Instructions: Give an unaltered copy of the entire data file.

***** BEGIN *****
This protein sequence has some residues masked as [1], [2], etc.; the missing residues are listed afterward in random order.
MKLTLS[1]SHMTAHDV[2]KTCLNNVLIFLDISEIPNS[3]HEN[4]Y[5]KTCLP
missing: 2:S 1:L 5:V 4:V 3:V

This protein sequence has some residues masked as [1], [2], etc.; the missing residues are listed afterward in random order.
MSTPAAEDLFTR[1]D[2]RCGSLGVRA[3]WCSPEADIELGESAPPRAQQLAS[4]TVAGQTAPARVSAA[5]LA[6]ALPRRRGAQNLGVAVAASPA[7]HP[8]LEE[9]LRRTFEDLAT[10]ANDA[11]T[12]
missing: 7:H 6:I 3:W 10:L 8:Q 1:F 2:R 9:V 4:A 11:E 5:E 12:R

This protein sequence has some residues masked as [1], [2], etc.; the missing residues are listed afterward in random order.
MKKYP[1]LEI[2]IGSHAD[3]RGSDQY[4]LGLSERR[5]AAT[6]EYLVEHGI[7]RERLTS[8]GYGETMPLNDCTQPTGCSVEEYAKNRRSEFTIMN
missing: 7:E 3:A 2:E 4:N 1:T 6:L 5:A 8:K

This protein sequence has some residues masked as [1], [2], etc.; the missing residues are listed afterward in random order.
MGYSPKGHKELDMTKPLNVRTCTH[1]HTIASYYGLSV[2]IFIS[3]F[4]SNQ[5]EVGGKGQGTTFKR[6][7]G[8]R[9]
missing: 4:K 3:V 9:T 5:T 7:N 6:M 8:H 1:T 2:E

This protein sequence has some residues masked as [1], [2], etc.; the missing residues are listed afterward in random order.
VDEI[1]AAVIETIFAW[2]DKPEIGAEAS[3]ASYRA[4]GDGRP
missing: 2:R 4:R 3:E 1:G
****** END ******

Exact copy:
This protein sequence has some residues masked as [1], [2], etc.; the missing residues are listed afterward in random order.
MKLTLS[1]SHMTAHDV[2]KTCLNNVLIFLDISEIPNS[3]HEN[4]Y[5]KTCLP
missing: 2:S 1:L 5:V 4:V 3:V

This protein sequence has some residues masked as [1], [2], etc.; the missing residues are listed afterward in random order.
MSTPAAEDLFTR[1]D[2]RCGSLGVRA[3]WCSPEADIELGESAPPRAQQLAS[4]TVAGQTAPARVSAA[5]LA[6]ALPRRRGAQNLGVAVAASPA[7]HP[8]LEE[9]LRRTFEDLAT[10]ANDA[11]T[12]
missing: 7:H 6:I 3:W 10:L 8:Q 1:F 2:R 9:V 4:A 11:E 5:E 12:R

This protein sequence has some residues masked as [1], [2], etc.; the missing residues are listed afterward in random order.
MKKYP[1]LEI[2]IGSHAD[3]RGSDQY[4]LGLSERR[5]AAT[6]EYLVEHGI[7]RERLTS[8]GYGETMPLNDCTQPTGCSVEEYAKNRRSEFTIMN
missing: 7:E 3:A 2:E 4:N 1:T 6:L 5:A 8:K

This protein sequence has some residues masked as [1], [2], etc.; the missing residues are listed afterward in random order.
MGYSPKGHKELDMTKPLNVRTCTH[1]HTIASYYGLSV[2]IFIS[3]F[4]SNQ[5]EVGGKGQGTTFKR[6][7]G[8]R[9]
missing: 4:K 3:V 9:T 5:T 7:N 6:M 8:H 1:T 2:E

This protein sequence has some residues masked as [1], [2], etc.; the missing residues are listed afterward in random order.
VDEI[1]AAVIETIFAW[2]DKPEIGAEAS[3]ASYRA[4]GDGRP
missing: 2:R 4:R 3:E 1:G